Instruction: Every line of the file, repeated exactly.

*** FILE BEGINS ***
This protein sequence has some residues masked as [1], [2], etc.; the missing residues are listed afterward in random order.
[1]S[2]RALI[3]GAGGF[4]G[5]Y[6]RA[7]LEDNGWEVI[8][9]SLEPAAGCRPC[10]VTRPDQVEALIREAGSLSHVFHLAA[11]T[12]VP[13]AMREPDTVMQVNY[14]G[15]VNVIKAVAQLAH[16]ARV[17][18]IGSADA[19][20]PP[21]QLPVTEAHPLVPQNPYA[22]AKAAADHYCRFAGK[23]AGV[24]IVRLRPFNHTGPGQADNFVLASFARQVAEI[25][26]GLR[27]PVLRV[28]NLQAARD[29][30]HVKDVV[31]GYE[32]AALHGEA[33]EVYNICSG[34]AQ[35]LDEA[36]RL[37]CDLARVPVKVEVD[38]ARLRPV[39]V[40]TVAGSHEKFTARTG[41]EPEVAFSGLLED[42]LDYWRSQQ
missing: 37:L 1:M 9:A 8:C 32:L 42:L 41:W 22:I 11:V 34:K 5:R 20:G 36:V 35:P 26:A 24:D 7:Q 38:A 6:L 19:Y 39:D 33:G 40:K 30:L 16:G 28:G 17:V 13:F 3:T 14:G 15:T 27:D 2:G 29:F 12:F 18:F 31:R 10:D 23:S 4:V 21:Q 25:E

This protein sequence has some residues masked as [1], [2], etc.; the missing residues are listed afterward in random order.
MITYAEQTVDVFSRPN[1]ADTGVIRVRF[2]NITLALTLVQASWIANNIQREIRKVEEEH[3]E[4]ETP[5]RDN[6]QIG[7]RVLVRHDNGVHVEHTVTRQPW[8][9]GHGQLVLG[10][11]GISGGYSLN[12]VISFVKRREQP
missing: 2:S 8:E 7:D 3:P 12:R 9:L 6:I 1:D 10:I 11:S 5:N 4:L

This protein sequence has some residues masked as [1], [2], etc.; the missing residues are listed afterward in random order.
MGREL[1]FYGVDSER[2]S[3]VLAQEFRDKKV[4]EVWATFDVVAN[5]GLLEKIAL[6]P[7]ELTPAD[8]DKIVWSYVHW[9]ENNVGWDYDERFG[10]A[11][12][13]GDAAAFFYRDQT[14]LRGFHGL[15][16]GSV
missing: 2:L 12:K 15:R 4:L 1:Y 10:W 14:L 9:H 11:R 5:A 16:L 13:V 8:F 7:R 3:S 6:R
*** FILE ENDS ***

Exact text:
This protein sequence has some residues masked as [1], [2], etc.; the missing residues are listed afterward in random order.
[1]S[2]RALI[3]GAGGF[4]G[5]Y[6]RA[7]LEDNGWEVI[8][9]SLEPAAGCRPC[10]VTRPDQVEALIREAGSLSHVFHLAA[11]T[12]VP[13]AMREPDTVMQVNY[14]G[15]VNVIKAVAQLAH[16]ARV[17][18]IGSADA[19][20]PP[21]QLPVTEAHPLVPQNPYA[22]AKAAADHYCRFAGK[23]AGV[24]IVRLRPFNHTGPGQADNFVLASFARQVAEI[25][26]GLR[27]PVLRV[28]NLQAARD[29][30]HVKDVV[31]GYE[32]AALHGEA[33]EVYNICSG[34]AQ[35]LDEA[36]RL[37]CDLARVPVKVEVD[38]ARLRPV[39]V[40]TVAGSHEKFTARTG[41]EPEVAFSGLLED[42]LDYWRSQQ
missing: 37:L 1:M 9:A 8:C 32:L 42:L 41:W 22:I 11:V 34:K 5:R 20:G 36:V 35:P 26:A 24:D 7:Q 38:A 6:L 19:Y 39:D 33:G 40:K 30:L 16:G 28:G 17:V 13:F 3:T 14:G 15:T 27:D 2:G 29:F 12:F 18:F 31:R 10:D 23:S 4:V 21:Q 25:E

This protein sequence has some residues masked as [1], [2], etc.; the missing residues are listed afterward in random order.
MITYAEQTVDVFSRPN[1]ADTGVIRVRF[2]NITLALTLVQASWIANNIQREIRKVEEEH[3]E[4]ETP[5]RDN[6]QIG[7]RVLVRHDNGVHVEHTVTRQPW[8][9]GHGQLVLG[10][11]GISGGYSLN[12]VISFVKRREQP
missing: 2:S 8:E 7:D 3:P 12:R 9:L 6:I 1:D 10:I 11:S 5:N 4:L

This protein sequence has some residues masked as [1], [2], etc.; the missing residues are listed afterward in random order.
MGREL[1]FYGVDSER[2]S[3]VLAQEFRDKKV[4]EVWATFDVVAN[5]GLLEKIAL[6]P[7]ELTPAD[8]DKIVWSYVHW[9]ENNVGWDYDERFG[10]A[11][12][13]GDAAAFFYRDQT[14]LRGFHGL[15][16]GSV
missing: 2:L 12:K 15:R 4:L 1:Y 10:W 14:L 9:H 11:R 5:A 16:L 13:V 8:F 7:R 3:S 6:R